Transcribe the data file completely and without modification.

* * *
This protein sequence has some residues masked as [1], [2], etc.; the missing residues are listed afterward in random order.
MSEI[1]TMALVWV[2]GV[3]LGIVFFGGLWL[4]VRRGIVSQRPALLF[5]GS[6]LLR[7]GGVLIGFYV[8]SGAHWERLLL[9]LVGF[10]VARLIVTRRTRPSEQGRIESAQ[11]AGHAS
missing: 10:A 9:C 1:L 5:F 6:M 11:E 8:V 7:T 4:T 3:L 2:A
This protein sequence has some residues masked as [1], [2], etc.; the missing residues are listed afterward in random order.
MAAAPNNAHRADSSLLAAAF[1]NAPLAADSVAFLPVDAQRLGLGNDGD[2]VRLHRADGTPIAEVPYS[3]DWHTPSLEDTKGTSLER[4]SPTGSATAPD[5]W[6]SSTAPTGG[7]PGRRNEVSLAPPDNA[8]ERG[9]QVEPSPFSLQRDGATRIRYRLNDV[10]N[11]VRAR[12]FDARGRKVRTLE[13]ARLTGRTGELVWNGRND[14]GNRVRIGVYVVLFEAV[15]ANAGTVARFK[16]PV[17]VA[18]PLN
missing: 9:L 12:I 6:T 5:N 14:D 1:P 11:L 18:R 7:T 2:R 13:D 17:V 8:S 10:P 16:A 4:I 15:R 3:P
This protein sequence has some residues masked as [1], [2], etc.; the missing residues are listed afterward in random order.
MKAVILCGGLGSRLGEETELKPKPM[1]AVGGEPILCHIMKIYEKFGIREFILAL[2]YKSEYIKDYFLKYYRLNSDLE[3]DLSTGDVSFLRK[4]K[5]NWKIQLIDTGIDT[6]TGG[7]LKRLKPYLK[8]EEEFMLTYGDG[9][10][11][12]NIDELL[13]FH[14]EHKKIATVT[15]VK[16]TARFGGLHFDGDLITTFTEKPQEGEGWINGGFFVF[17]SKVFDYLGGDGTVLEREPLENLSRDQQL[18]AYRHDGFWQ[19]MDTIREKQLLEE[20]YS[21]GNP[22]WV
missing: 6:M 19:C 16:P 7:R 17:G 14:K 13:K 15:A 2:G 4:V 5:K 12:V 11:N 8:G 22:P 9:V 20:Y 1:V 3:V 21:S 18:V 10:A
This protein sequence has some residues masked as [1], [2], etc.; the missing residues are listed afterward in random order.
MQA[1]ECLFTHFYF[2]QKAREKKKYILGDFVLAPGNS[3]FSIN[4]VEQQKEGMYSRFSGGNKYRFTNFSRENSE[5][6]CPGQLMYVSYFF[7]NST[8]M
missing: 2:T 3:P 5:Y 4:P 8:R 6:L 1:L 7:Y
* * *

This protein sequence has some residues masked as [1], [2], etc.; the missing residues are listed afterward in random order.
MSEI[1]TMALVWV[2]GV[3]LGIVFFGGLWL[4]VRRGIVSQRPALLF[5]GS[6]LLR[7]GGVLIGFYV[8]SGAHWERLLL[9]LVGF[10]VARLIVTRRTRPSEQGRIESAQ[11]AGHAS
missing: 10:A 9:C 1:L 5:F 6:M 11:E 8:V 7:T 4:T 3:L 2:A
This protein sequence has some residues masked as [1], [2], etc.; the missing residues are listed afterward in random order.
MAAAPNNAHRADSSLLAAAF[1]NAPLAADSVAFLPVDAQRLGLGNDGD[2]VRLHRADGTPIAEVPYS[3]DWHTPSLEDTKGTSLER[4]SPTGSATAPD[5]W[6]SSTAPTGG[7]PGRRNEVSLAPPDNA[8]ERG[9]QVEPSPFSLQRDGATRIRYRLNDV[10]N[11]VRAR[12]FDARGRKVRTLE[13]ARLTGRTGELVWNGRND[14]GNRVRIGVYVVLFEAV[15]ANAGTVARFK[16]PV[17]VA[18]PLN
missing: 9:L 12:I 6:T 5:N 14:D 1:P 11:L 18:R 7:T 2:R 13:D 17:V 8:S 10:P 16:A 4:I 15:R 3:P
This protein sequence has some residues masked as [1], [2], etc.; the missing residues are listed afterward in random order.
MKAVILCGGLGSRLGEETELKPKPM[1]AVGGEPILCHIMKIYEKFGIREFILAL[2]YKSEYIKDYFLKYYRLNSDLE[3]DLSTGDVSFLRK[4]K[5]NWKIQLIDTGIDT[6]TGG[7]LKRLKPYLK[8]EEEFMLTYGDG[9][10][11][12]NIDELL[13]FH[14]EHKKIATVT[15]VK[16]TARFGGLHFDGDLITTFTEKPQEGEGWINGGFFVF[17]SKVFDYLGGDGTVLEREPLENLSRDQQL[18]AYRHDGFWQ[19]MDTIREKQLLEE[20]YS[21]GNP[22]WV
missing: 6:M 19:C 16:P 7:R 17:G 14:K 13:K 15:A 2:G 4:V 5:K 12:V 11:N 8:G 22:P 9:V 20:Y 1:V 3:V 21:S 18:V 10:A
This protein sequence has some residues masked as [1], [2], etc.; the missing residues are listed afterward in random order.
MQA[1]ECLFTHFYF[2]QKAREKKKYILGDFVLAPGNS[3]FSIN[4]VEQQKEGMYSRFSGGNKYRFTNFSRENSE[5][6]CPGQLMYVSYFF[7]NST[8]M
missing: 2:T 3:P 5:Y 4:P 8:R 6:L 1:L 7:Y